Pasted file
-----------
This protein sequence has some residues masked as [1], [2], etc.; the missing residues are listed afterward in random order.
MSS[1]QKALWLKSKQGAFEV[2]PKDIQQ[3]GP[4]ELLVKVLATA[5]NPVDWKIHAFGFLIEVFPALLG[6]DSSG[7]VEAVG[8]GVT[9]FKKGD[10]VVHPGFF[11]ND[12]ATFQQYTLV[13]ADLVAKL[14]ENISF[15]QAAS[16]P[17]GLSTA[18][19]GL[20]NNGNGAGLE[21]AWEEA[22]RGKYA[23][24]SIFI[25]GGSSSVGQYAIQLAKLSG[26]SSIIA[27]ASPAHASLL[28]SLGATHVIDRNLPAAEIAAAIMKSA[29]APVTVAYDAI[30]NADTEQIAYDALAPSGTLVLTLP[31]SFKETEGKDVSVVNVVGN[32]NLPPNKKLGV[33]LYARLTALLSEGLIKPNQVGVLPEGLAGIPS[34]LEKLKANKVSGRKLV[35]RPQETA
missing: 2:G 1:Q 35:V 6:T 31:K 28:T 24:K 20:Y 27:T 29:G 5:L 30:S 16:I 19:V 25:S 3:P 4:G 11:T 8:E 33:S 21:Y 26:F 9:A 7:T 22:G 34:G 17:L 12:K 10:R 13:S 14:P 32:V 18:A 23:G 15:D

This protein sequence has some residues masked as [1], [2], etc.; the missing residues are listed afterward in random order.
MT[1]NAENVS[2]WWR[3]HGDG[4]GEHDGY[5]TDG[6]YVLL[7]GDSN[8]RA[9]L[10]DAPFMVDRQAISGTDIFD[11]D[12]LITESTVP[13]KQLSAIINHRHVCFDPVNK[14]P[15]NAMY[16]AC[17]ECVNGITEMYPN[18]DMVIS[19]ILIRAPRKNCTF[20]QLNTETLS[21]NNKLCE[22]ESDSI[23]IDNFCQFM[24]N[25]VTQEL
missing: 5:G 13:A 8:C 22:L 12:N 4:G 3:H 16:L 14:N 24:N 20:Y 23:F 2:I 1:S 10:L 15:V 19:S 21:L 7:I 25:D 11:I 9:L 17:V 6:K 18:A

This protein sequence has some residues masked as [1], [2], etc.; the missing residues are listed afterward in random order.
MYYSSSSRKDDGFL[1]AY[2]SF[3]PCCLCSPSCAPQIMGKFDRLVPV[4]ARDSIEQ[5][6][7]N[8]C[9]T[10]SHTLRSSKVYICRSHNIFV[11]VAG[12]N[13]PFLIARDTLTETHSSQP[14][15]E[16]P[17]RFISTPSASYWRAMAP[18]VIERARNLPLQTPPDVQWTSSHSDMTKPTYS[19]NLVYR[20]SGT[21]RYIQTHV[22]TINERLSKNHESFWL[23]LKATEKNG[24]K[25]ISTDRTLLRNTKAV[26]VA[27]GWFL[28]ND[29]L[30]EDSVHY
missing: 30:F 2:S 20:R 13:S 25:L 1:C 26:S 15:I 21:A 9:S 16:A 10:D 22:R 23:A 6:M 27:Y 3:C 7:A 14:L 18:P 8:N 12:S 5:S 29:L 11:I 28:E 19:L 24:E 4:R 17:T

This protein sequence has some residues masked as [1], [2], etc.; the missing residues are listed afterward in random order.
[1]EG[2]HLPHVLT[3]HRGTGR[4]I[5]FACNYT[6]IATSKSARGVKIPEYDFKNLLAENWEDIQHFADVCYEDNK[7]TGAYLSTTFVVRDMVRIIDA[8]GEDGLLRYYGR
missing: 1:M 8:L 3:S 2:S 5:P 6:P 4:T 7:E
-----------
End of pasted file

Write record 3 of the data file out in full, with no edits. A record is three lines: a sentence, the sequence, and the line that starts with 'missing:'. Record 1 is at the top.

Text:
This protein sequence has some residues masked as [1], [2], etc.; the missing residues are listed afterward in random order.
MYYSSSSRKDDGFL[1]AY[2]SF[3]PCCLCSPSCAPQIMGKFDRLVPV[4]ARDSIEQ[5][6][7]N[8]C[9]T[10]SHTLRSSKVYICRSHNIFV[11]VAG[12]N[13]PFLIARDTLTETHSSQP[14][15]E[16]P[17]RFISTPSASYWRAMAP[18]VIERARNLPLQTPPDVQWTSSHSDMTKPTYS[19]NLVYR[20]SGT[21]RYIQTHV[22]TINERLSKNHESFWL[23]LKATEKNG[24]K[25]ISTDRTLLRNTKAV[26]VA[27]GWFL[28]ND[29]L[30]EDSVHY
missing: 30:F 2:S 20:R 13:S 25:L 1:C 26:S 15:I 21:A 9:S 16:A 10:D 22:R 23:A 6:M 27:Y 3:C 7:A 14:L 18:P 8:N 12:S 5:S 29:L 11:I 28:E 19:L 24:E 4:R 17:T